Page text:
Insert Card Craze: The Dufex of 1993 Select Baseball
In the days before serial numbers, relic cards, certified autographs and countless parallels, simple base insert cards ruled the hobby.
The first insert cards arrived on the market in the late 1980s, but it wasn’t until the early 1990s that the insert card craze truly swept the hobby, aided in part by rising young superstars Ken Griffey Jr. and Frank Thomas.
In the coming weeks, we will be taking a look back at some of the more memorable insert sets from that era and their progression over the years.
My focus this week is on 1993 Select Baseball, which was marketed as a mid-level product from Pinnacle Brands meant to live somewhere between the base Score set and the premium Pinnacle.
The 1993 Select release was hyped with a marketing campaign that included TV commercials, and it holds a special place in hobby history as the first time that Pinnacle’s Dufex printing technology was utilized across the product’s four insert sets. The Dufex finish would be used throughout 1990s Pinnacle products, most notably in the flagship set’s Museum Collection parallels, and they hold up as some of the most attractive cards of the decade.
Let’s take a closer look at where it all started.
Hall of Famers: 5
A tough pull found in 1:28 jumbo packs, the “Aces” inserts highlighted 24 of the best starting pitchers in the game entering the 1993 season.
Roger Clemens ($8) and Greg Maddux ($6) carry the highest book value in the set, and they are joined by Hall of Famers Tom Glavine, John Smoltz, Mike Mussina and Jack Morris as the biggest names in the set.
It’s one of the few insert cards of Maddux during his initial run with the Chicago Cubs, and one of the only inserts of Morris period from his playing days as he retired following the 1994 season just as the insert card craze was taking off.
Greg Swindell (Reds), Bruce Hurst (Padres), Melido Perez (Yankees), Cal Eldred (Brewers), John Smiley (Twins), Mike Morgan (Cubs) and Dave Fleming (Mariners) are among the more obscure names on the 24-card checklist.
Hall of Famers: 0
The “Rookies” inserts were found in 1:18 hobby packs and highlighted the top rookies from the 1992 season, including AL Rookie of the Year winner Pat Listach and NL Rookie of the Year winner Eric Karros.
There are no Hall of Famers on the checklist as Mike Piazza didn’t make the cut despite his 21-game audition in 1992, but there are some solid names on the checklist and the cards still hold decent book value.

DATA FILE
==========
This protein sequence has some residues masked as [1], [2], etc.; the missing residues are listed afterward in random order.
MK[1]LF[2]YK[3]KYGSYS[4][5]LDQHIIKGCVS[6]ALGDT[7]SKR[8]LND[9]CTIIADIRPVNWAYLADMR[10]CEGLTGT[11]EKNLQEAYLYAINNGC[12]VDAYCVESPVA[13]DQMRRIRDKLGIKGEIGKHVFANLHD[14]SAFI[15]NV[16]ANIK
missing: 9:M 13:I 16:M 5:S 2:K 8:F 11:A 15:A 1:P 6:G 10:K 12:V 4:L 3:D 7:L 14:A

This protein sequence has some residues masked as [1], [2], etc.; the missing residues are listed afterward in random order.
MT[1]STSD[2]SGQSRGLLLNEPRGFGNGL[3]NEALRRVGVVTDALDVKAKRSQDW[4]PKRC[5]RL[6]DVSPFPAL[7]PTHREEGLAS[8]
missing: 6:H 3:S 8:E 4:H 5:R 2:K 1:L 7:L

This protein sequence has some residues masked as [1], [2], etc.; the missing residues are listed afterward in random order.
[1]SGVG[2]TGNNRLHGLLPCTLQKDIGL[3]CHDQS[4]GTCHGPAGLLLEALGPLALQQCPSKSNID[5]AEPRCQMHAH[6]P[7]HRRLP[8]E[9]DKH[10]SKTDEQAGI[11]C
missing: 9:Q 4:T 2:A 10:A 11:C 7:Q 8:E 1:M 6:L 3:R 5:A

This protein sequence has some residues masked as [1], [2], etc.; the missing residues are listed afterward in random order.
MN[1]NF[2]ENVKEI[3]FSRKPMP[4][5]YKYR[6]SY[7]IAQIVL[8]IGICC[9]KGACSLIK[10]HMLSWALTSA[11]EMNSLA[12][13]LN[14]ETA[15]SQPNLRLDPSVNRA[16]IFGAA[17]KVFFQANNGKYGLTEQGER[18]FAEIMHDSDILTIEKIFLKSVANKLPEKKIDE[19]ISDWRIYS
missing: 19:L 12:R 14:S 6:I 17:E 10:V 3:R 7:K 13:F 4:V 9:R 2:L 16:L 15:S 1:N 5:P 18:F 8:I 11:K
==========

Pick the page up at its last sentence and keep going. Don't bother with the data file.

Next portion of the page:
Tim Wakefield ($10) and Tim Salmon ($8) are the two most valuable cards in the set, while Moises Alou ($5), Kenny Lofton ($5), Reggie Sanders ($5), Jeff Conine ($5), Bret Boone ($5) and Karros ($5) all check in above the common card price line as well.
Dave Fleming (33 GS, 17-10, 3.39 ERA, third in AL ROY voting) and Cal Eldred (14 GS, 11-2, 1.79 ERA, fourth in AL ROY voting) both showed up in this set as well after appearing on the “Aces” checklist.
Hall of Famers: 14
While the “Rookies” inserts were found in 1:18 hobby packs, the “Stars” inserts were their counterpart in retail packs at the same 1:18 pull rate and with a similar design save for the background color.
The checklist is loaded with 90s stars, with Ken Griffey Jr. ($20), Cal Ripken Jr. ($20), Barry Bonds ($20), Roger Clemens ($12), Ryne Sandberg ($10), Greg Maddux ($10) and Ozzie Smith ($10) leading the way in terms of book value.
Other Hall of Famers in the set include Roberto Alomar, Dennis Eckersley, Tom Glavine, Tony Gwynn, Edgar Martinez, Paul Molitor, Kirby Puckett, Ivan Rodriguez and Lee Smith.
And wouldn’t you know it, Seattle Mariners left-hander Dave Fleming was included once again. The 1992 rookie standout was the only player to be included in all three of the insert sets featuring active players.
Triple Crown Winners
Hall of Famers: 3
The fourth insert set in the 1993 Select product line is a bit different, as it was one of the first insert sets to feature retired players.
The three-card “Triple Crown” checklist highlights the last three players who hit for the Triple Crown at the time-–Yankees center fielder Mickey Mantle (1956), Orioles right fielder Frank Robinson (1966) and Red Sox left fielder Carl Yastrzemski (1967).
Not surprisingly, the Mantle card carries the highest book value at $40, while the Robinson and Yastrzemski both check in at $10.
They were found in 1:18 hobby packs just like the “Rookies” inserts, and stand out as a nice change of pace to round out the insert card offerings from an extremely underrated 1993 Select product.